In theory, there is a cap on judge salaries in Brazil. Judges may not be compensated beyond the salary threshold of the Supreme Court, which is currently set at close to 34,000 reais per month. In practice, however, some judges are paid quite a bit more than this.
One report that fell into the hands of Sao Paulo newspaper O Estado shows that
compensation varies widely. An appellate judge in Minas Gerais earns on average, $56,000 reais per month in gross wages. In Sao Paulo, the figure is 52,000, while in Rio de Janeiro, appeals court justices earn just 38,000. These salary levels are higher than those of counterparts in Britain and even in the United States. In some cases, Brazilian judges earn more than the high court justices of Belgium and Portugal.
The reason is that basic compensation is supplemented with additional pay based on certain interpretations of laws governing the compensation of members of the judiciary. According to economists, the skyrocketing earnings of judges in excess of the legal limit should serve as a warning about fiscal health of country.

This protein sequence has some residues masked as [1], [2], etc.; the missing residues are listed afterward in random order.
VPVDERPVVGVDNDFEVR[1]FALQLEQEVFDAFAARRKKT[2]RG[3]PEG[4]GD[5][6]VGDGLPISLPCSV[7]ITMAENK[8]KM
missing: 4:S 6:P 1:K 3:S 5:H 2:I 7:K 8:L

According to Nelson Marconi of the Getúlio Vargas Foundation, Brazil’s most respected think tank, judges are at the top of the civil service food chain. Whenever public employees ask for more benefits, judges are generally the first to go into negotiations with the government.
Ricardo Tosto is one of Brazil’s leading jurists. As an experienced litigator, he specializes in various facets of financial, banking, and bankruptcy law. Ricardo Tosto also serves as a political analyst and lecturer addressing range of issues in law, finance, and politics.
Fluent in English and Portuguese, Ricardo Tosto is a member of the International Bar Association and also serves on various committees of the Sao Paulo Bar. In addition, Ricardo Tosto believes deeply in the importance of service to the public, to his chosen profession, and to his firm, Ricardo Tosto & Associates.